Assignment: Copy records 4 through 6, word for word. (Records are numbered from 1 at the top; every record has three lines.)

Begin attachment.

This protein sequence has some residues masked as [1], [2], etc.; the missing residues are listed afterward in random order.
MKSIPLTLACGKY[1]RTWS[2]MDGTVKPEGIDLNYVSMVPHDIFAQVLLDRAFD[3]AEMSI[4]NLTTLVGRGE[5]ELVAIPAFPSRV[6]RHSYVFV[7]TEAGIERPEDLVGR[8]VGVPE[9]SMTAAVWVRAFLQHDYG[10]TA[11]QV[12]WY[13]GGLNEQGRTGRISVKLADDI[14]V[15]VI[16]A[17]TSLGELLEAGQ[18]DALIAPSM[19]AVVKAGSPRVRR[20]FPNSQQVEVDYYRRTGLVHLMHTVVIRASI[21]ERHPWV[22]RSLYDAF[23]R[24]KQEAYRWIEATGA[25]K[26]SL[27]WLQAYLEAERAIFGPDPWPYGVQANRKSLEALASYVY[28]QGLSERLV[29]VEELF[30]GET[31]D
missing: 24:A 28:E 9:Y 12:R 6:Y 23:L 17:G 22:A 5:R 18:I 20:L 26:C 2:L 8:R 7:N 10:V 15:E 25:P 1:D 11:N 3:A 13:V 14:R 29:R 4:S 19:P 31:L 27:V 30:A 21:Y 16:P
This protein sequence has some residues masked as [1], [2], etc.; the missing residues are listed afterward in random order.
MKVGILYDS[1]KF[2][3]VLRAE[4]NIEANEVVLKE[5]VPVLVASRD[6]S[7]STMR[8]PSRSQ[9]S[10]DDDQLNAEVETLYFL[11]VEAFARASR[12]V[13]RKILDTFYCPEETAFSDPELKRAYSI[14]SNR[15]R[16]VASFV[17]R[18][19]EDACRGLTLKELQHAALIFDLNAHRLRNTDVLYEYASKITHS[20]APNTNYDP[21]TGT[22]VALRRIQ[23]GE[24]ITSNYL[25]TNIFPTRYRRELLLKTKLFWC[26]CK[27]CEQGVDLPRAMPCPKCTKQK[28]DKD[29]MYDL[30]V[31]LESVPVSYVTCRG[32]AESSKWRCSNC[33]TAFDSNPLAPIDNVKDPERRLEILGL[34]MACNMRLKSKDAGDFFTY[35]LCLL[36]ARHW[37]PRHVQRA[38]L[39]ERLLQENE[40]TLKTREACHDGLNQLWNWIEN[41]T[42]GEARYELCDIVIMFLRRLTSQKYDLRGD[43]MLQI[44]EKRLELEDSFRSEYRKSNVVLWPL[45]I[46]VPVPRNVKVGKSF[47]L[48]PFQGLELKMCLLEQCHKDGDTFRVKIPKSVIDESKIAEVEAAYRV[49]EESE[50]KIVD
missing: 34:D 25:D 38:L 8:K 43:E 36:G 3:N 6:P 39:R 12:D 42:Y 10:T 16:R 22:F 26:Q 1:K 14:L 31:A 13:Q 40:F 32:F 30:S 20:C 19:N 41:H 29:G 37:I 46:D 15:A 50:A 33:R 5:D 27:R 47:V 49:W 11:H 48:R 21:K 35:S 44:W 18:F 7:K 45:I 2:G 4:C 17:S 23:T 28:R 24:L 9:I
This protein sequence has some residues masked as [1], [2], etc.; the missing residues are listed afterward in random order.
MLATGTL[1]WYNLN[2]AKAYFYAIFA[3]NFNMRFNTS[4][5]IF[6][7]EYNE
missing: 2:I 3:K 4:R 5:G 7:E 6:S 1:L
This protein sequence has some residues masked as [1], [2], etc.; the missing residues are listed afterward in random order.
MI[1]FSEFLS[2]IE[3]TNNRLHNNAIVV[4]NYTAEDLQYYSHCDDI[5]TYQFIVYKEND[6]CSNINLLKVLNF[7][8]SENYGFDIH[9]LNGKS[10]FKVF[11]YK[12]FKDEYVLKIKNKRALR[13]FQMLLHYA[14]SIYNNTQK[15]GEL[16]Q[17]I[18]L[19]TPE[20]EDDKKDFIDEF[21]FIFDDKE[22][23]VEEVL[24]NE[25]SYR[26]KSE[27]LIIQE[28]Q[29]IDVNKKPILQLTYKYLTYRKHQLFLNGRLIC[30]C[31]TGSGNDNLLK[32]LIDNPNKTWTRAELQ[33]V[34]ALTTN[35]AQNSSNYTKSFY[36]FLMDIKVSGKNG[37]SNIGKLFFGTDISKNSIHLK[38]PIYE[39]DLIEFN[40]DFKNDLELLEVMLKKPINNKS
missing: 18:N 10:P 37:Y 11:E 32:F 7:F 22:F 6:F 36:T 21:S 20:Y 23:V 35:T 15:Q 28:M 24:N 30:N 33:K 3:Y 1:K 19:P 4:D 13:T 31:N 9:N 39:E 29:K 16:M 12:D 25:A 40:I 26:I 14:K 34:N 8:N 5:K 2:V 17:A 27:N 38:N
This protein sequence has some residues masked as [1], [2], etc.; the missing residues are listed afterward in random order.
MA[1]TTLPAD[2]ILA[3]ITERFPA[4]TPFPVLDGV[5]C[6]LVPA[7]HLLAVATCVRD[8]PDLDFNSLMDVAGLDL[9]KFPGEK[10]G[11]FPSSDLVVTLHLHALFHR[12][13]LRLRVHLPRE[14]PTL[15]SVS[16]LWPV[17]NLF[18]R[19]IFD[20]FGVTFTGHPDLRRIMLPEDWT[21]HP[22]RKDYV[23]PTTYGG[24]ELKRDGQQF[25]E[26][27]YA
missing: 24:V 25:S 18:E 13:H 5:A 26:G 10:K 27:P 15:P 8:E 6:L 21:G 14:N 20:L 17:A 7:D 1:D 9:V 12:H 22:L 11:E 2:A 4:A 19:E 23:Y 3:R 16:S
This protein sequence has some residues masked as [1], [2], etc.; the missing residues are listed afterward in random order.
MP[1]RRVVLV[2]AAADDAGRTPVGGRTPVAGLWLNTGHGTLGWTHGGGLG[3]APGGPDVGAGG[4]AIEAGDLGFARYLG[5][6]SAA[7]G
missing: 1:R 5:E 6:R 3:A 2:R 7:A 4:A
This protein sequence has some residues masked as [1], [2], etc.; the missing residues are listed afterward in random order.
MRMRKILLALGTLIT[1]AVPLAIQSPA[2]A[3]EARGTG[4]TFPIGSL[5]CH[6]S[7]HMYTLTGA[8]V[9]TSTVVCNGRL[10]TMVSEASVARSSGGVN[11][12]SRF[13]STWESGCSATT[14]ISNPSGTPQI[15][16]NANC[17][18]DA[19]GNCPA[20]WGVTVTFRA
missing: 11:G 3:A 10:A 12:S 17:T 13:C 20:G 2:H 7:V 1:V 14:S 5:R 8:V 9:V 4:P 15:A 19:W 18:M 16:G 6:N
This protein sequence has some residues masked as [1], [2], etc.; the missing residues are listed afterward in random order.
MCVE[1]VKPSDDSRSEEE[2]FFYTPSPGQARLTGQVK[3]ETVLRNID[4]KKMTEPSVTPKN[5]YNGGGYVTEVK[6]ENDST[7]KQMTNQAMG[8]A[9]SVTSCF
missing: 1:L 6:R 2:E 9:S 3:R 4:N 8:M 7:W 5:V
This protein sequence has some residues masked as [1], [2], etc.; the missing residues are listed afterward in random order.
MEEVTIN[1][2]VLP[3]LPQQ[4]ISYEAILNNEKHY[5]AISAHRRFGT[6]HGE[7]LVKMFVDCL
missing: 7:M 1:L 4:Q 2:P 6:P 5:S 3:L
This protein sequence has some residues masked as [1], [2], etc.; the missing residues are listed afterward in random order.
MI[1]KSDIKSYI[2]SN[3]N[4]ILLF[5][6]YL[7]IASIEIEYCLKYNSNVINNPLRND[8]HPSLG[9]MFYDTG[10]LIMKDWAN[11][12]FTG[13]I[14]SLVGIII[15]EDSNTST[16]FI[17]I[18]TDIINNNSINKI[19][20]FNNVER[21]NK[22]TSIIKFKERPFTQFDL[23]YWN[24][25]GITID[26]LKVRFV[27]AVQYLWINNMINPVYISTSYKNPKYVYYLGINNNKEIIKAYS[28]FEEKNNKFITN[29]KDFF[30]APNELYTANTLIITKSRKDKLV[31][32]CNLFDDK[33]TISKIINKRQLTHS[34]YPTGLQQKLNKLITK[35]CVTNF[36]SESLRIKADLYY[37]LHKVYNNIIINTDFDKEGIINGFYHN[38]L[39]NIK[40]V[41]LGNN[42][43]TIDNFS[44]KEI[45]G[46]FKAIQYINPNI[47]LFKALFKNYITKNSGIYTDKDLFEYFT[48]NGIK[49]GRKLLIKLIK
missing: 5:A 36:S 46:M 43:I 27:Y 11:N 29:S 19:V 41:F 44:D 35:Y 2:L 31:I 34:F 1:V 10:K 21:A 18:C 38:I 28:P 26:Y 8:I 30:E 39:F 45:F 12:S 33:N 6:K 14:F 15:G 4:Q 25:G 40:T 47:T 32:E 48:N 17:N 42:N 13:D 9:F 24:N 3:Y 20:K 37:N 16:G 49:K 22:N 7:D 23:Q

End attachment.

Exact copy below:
This protein sequence has some residues masked as [1], [2], etc.; the missing residues are listed afterward in random order.
MI[1]FSEFLS[2]IE[3]TNNRLHNNAIVV[4]NYTAEDLQYYSHCDDI[5]TYQFIVYKEND[6]CSNINLLKVLNF[7][8]SENYGFDIH[9]LNGKS[10]FKVF[11]YK[12]FKDEYVLKIKNKRALR[13]FQMLLHYA[14]SIYNNTQK[15]GEL[16]Q[17]I[18]L[19]TPE[20]EDDKKDFIDEF[21]FIFDDKE[22][23]VEEVL[24]NE[25]SYR[26]KSE[27]LIIQE[28]Q[29]IDVNKKPILQLTYKYLTYRKHQLFLNGRLIC[30]C[31]TGSGNDNLLK[32]LIDNPNKTWTRAELQ[33]V[34]ALTTN[35]AQNSSNYTKSFY[36]FLMDIKVSGKNG[37]SNIGKLFFGTDISKNSIHLK[38]PIYE[39]DLIEFN[40]DFKNDLELLEVMLKKPINNKS
missing: 18:N 10:P 37:Y 11:E 32:F 7:F 22:F 6:F 36:T 21:S 20:Y 23:V 35:T 15:Q 28:M 24:N 30:N 33:K 3:Y 1:K 19:P 4:D 13:T 31:N 9:N 39:E 29:K 16:M 12:D 25:A 40:I 26:I 14:K 34:N 8:N 5:K 2:V 17:A 27:N 38:N
This protein sequence has some residues masked as [1], [2], etc.; the missing residues are listed afterward in random order.
MA[1]TTLPAD[2]ILA[3]ITERFPA[4]TPFPVLDGV[5]C[6]LVPA[7]HLLAVATCVRD[8]PDLDFNSLMDVAGLDL[9]KFPGEK[10]G[11]FPSSDLVVTLHLHALFHR[12][13]LRLRVHLPRE[14]PTL[15]SVS[16]LWPV[17]NLF[18]R[19]IFD[20]FGVTFTGHPDLRRIMLPEDWT[21]HP[22]RKDYV[23]PTTYGG[24]ELKRDGQQF[25]E[26][27]YA
missing: 24:V 25:S 18:E 13:H 5:A 26:G 10:K 27:P 15:P 8:E 6:L 21:G 14:N 20:L 17:A 7:D 1:D 9:V 12:H 22:L 11:E 2:A 4:A 19:E 23:Y 3:R 16:S
This protein sequence has some residues masked as [1], [2], etc.; the missing residues are listed afterward in random order.
MP[1]RRVVLV[2]AAADDAGRTPVGGRTPVAGLWLNTGHGTLGWTHGGGLG[3]APGGPDVGAGG[4]AIEAGDLGFARYLG[5][6]SAA[7]G
missing: 1:R 5:E 6:R 3:A 2:R 7:A 4:A